Where does the Lit Fest go from here?


The Jaipur Literature Festival this year faced criticisms of overcrowding and an indiscriminate choice of sponsors. There was also at least one incident of assault. Here, the three organisers of the festival respond to the critique and discuss the festival’s future

‘Success is sometimes harder than failure,

SANJOY ROY Producer of the DSC Jaipur Literature Festival
Photos: Garima Jain

You’ve been involved with the festival for four years now. Your thoughts on the challenges of managing an exponentially growing festival?

Success has its own problems and is sometimes much more difficult to handle than failures. The problem with crowds, for instance, includes getting people into places, starting things on time… all the logistics involved when you do something on this scale in a place like India with all of its security concerns. In a big stadium event or a big conference, you have gatekeepers either allowing or not allowing certain kinds of people in. Yet, the philosophy of this festival is to have equitable access on a first-come-first-seated basis for anybody who comes off the street.

Near the fountain area, I saw a man and his son being stopped. I walked up to them to ask them where they were heading and the man said, “I sleep on the footpath outside the hospital, and I heard you had children’s stories here. I will never be able to send my children to school. But I thought if he hears a story, it will change his life.” And immediately we had to change our thinking in terms of allowing people in. How can we be gatekeepers and say such people are not allowed?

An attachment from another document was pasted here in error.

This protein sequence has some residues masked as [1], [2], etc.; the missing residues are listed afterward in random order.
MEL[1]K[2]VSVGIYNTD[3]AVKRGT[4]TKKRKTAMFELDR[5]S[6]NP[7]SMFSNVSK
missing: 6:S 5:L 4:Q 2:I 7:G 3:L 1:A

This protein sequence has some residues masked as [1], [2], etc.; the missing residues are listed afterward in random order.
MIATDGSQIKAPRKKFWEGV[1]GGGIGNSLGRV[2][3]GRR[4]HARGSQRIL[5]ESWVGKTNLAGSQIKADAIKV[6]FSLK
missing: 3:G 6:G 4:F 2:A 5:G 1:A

You spoke of security concerns. There was an incident where author CP Surendran was slapped. He said in an article that it is about the elements that had been allowed entry…

I couldn’t disagree more. CP may take a high moral stand with regards to the kind of people who should be allowed in, but this incident was about him going up to a Sikh gentleman and asking for a light. This gentleman — he is an industrialist of some repute — is British and because they are a diasporic minority and are battling racism all the time, they take this kind of stuff seriously. The crowd at the festival (has been well-behaved); every session has been packed. I haven’t heard a mobile phone going off.

Did you have a chance to look at the letter about the sponsorship issues?

Oh absolutely. I’ve answered it twice or thrice. We haven’t looked at the colour of money so far and I think that we do need to be somewhat sensitive to the kind of sponsorships we raise. Having said that, we know that the festival needs money to create an equitable platform to allow access to all. (I think we are fine) as long as we aren’t stopping any criticism of any of these sponsors.

Pragya Tiwari